John Ogdon at home, November 1983 John Ogdon was undoubtedly one of the most remarkable pianists to emerge in the post-war period.  His phenomenal ability to perform and interpret even the most complex works at first sight alone places him amongst an elite in the history of pianism.  And yet this astonishing talent was the gift of a disarmingly shy and modest man. Charles Hopkins recalls his own unforgettable encounters ...

THERE WAS A decision to be taken: on the one hand Raymond Lewenthal was due to make a rare London appearance with the Liszt E flat Concerto and Totentanz at the Royal Albert Hall, while at the Royal Festival Hall John Ogdon was advertised as soloist in the Rachmaninov Third.  By now readers will have inferred for which side of the river I eventually made!

I had first heard John in a characteristically absorbing recital of works by Bach, Schumann, Busoni, Goehr and Liszt in the same hail not long after his Moscow triumph, and had made a point of not missing any opportunity of acquainting myself further with his playing.  Accordingly, over the next few years, I attended many memorable performances of Busoni, most notably the Concerto (with Pritchard) and the Indian Fantasy (with Horenstein) as well as a BBC Maida Vale programme during the Busoni centenary year (1966) in which, in addition to the Concerto and Fantasy, he also played the Konzertstück — Rachmaninov (both the sonatas after a first half of Opp. 110 and Ill), Liszt (the 12 Transcendental Etude along with the Mussorgsky Pictures, and Messiaen (Turangalila and Vingt Regards) among many others.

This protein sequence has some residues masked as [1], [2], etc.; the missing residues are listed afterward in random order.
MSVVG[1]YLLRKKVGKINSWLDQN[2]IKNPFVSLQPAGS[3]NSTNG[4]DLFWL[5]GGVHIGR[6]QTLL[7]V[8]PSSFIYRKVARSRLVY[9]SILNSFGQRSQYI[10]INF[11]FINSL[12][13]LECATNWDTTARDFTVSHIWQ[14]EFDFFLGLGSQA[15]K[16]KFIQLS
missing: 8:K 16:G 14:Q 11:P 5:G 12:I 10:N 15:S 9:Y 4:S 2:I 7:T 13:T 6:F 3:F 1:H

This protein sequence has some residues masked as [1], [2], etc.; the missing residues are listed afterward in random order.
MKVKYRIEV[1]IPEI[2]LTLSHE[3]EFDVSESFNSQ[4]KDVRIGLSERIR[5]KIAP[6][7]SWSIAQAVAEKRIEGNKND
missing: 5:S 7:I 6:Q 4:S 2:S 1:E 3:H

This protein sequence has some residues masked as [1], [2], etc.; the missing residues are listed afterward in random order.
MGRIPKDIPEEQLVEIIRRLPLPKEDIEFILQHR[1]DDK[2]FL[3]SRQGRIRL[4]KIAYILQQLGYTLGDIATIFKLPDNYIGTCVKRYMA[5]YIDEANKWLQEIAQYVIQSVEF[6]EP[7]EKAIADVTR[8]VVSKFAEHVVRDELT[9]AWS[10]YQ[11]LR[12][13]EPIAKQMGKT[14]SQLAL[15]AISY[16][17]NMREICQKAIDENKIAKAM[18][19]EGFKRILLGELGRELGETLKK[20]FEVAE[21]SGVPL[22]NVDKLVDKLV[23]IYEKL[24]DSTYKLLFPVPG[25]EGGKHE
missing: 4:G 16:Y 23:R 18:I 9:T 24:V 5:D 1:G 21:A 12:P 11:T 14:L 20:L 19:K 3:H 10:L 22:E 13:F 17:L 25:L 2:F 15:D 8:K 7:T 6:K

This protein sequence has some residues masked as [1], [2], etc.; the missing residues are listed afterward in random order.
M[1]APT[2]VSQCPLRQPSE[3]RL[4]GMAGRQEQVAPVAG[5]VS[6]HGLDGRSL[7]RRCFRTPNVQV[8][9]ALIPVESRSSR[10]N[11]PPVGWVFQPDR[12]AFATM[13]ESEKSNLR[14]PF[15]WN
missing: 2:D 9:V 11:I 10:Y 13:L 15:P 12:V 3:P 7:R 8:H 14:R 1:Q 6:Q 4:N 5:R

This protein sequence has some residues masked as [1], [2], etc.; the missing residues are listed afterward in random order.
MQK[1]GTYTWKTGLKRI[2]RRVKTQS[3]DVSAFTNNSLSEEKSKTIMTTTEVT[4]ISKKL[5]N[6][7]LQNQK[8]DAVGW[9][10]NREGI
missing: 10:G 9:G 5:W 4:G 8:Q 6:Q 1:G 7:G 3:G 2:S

However, it was not until this particular evening that I had summoned up enough late-teenage chutzpah to make his acquaintance on a personal level.  Having awaited for the artists’ room scrum (as part of which I had managed to insinuate myself, largely unnoticed, into his presence) to clear, I made my move.  My opening gambit was, I judged, safe, if unimaginative. “Wonderful performance”, I said. “Thank you very much”, came the reply in a surprisingly gentle and unassuming voice. “That’s very kind of you.” Well, at least I hadn’t been thrown out! Encouraged by the unexpectedly cordial reception, my confidence grew by the minute as I proceeded to enlarge in laborious detail on exactly what it was about the performance that I had found so impressive.  To my surprise, unlike the give-away glazed expression assumed by many an artist under these circumstances, his response appeared genuinely interested in what I had to say.  Now, I thought, for my coup de grace. “By coincidence.  Mr Ogdon, I shall be playing the Rachmaninov myself in a few weeks and was wondering if you could spare the time ...”  Unfortunately, as it turned out, he was leaving directly on an extended tour, but said that on his return he would be delighted to listen to me and help in whatever way he could.  Elated, I resolved not to let the opportunity slip and so, after an exchange of correspondence, several weeks later an appointment was arranged.